International experience with gate closure
Globally, gate closure takes several forms as electricity markets themselves reflect the unique institutional structure, resource composition and geography of each power system. In general, gate closure ranges from five minutes to approximately two hours ahead of despatch (Fig. 1). Markets with relatively larger generation capacity have opted for a gate closure time interval of 60 minutes or more. However, not all markets implement gate closure. For instance, the National Electricity Market, which is one of the two Australian energy markets, contemplated but later dismissed the option of introducing gate closure to address the late rebidding behaviour, in order to allow the market the maximum flexibility to reach efficient outcomes that reflect changing conditions.
Gate closure for the Indian electricity market
A coordinated multilateral scheduling and despatch model has been in place in the Indian electricity market since 2001. An important aspect of the market is the decentralised nature of scheduling and despatch. This gives freedom and choice to load serving entities to revise capacity requisitions as well as accommodate inadvertent deviations from schedule within limits if grid conditions permit.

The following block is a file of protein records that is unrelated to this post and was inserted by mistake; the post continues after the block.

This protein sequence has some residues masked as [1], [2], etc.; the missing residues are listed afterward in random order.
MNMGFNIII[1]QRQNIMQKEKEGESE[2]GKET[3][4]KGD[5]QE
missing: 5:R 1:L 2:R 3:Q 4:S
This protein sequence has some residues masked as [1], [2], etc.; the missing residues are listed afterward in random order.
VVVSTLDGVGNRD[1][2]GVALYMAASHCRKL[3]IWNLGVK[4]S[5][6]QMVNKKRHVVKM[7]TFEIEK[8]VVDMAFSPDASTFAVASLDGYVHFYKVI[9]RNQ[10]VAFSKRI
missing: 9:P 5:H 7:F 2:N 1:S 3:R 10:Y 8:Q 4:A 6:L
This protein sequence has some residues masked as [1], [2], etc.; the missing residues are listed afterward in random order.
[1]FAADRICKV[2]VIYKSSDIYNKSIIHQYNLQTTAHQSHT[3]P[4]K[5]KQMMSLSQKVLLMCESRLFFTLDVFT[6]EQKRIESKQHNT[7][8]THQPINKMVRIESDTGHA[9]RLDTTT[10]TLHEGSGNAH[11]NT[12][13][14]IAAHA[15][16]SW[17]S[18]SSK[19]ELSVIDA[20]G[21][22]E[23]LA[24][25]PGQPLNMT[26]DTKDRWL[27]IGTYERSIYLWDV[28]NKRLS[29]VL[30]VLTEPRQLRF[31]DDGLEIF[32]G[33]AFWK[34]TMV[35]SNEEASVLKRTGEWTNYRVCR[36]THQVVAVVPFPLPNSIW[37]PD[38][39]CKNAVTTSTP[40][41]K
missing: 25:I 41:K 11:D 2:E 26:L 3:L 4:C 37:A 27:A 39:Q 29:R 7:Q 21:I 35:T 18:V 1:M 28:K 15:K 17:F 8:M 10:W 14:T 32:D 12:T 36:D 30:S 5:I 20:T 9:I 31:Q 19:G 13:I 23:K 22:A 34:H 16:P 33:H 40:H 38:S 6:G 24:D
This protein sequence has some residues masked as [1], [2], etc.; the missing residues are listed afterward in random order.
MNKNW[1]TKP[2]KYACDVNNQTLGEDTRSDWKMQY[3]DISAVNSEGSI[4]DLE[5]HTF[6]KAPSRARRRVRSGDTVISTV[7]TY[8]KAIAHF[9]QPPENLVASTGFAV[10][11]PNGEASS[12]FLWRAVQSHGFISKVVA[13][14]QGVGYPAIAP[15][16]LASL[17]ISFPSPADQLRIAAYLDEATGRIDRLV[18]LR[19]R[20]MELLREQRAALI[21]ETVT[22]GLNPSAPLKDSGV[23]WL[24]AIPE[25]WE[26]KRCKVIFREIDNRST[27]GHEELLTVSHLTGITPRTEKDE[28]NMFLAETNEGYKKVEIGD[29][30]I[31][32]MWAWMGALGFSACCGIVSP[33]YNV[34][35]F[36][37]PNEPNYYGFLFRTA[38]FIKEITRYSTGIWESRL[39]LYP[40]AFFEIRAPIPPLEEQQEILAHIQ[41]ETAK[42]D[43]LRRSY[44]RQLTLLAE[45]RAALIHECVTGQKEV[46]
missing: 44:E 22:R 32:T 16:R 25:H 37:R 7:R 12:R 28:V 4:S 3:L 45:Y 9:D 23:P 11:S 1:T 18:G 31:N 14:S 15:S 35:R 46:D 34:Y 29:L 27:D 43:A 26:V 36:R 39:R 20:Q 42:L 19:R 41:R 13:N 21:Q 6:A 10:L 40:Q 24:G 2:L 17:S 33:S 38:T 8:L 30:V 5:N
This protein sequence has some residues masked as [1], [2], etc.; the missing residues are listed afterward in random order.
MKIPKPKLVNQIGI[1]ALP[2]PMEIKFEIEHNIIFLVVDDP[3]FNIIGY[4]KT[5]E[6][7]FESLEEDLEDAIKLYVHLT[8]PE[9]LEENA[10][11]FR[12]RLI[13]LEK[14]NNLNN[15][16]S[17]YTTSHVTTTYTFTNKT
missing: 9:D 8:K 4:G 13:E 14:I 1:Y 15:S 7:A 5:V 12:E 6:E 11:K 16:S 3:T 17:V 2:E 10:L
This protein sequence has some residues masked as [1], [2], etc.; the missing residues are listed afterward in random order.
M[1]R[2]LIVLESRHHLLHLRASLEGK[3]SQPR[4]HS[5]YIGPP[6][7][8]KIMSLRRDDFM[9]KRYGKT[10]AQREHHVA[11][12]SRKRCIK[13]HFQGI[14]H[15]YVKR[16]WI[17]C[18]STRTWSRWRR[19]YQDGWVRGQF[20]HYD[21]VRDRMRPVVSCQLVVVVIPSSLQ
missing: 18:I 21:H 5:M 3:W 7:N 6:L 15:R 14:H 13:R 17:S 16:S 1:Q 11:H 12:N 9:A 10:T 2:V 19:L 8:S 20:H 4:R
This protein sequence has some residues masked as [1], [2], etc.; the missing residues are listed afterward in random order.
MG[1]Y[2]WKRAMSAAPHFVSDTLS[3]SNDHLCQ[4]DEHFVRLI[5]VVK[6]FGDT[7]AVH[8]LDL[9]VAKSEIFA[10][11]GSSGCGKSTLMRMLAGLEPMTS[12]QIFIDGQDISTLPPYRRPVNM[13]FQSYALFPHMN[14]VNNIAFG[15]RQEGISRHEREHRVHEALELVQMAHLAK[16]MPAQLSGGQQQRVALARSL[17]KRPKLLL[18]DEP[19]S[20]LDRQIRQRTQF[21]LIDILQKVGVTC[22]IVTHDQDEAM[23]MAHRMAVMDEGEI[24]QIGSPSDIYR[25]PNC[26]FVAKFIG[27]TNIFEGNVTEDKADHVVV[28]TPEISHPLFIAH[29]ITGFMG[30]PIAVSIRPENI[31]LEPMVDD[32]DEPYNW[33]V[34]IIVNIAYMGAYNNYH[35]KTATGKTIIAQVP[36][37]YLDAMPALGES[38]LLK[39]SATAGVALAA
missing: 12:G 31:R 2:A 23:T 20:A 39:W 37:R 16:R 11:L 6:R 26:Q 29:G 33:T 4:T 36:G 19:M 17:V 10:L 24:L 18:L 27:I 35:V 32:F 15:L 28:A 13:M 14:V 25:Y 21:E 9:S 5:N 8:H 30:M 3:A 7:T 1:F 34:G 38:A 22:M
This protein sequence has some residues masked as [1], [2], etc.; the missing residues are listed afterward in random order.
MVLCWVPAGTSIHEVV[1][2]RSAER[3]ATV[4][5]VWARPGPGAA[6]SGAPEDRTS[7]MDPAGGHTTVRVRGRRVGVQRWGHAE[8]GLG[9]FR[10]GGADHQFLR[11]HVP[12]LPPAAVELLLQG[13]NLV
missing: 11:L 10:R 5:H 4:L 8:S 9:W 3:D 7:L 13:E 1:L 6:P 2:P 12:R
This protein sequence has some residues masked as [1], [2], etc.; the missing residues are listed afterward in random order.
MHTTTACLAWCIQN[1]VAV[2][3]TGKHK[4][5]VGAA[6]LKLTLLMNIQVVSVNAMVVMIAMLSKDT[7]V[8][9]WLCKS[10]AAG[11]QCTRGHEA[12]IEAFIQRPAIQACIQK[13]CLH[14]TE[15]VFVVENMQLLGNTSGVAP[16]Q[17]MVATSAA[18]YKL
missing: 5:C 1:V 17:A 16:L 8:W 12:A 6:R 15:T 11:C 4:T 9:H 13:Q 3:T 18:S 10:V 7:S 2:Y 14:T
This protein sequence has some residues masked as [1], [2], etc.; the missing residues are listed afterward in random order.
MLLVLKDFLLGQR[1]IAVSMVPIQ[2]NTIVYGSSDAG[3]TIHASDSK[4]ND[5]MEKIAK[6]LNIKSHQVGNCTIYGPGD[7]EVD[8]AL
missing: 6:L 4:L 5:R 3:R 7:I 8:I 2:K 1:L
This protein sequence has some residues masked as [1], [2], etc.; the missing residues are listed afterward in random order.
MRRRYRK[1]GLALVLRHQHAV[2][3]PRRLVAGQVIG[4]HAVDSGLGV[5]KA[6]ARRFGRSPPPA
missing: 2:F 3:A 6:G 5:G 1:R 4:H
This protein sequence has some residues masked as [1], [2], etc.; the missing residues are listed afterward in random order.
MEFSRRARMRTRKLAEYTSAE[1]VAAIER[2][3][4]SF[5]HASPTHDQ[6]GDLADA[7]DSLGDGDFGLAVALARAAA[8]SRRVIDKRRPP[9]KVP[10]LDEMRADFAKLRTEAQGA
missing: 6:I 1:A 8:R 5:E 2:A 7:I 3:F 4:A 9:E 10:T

The Indian market comprises physical delivery-only contracts between generators and load serving entities. The Indian Electricity Grid Code (IEGC) lays the foundation for the scheduling and despatch process as a continuum of different long-, medium- and short-term contracts as well as close-to-real-time windows and products across the spectrum of stakeholders. The common thread throughout the continuum is the strategic goal of ensuring reliability, security and economy in the grid from planning to operations to settlement.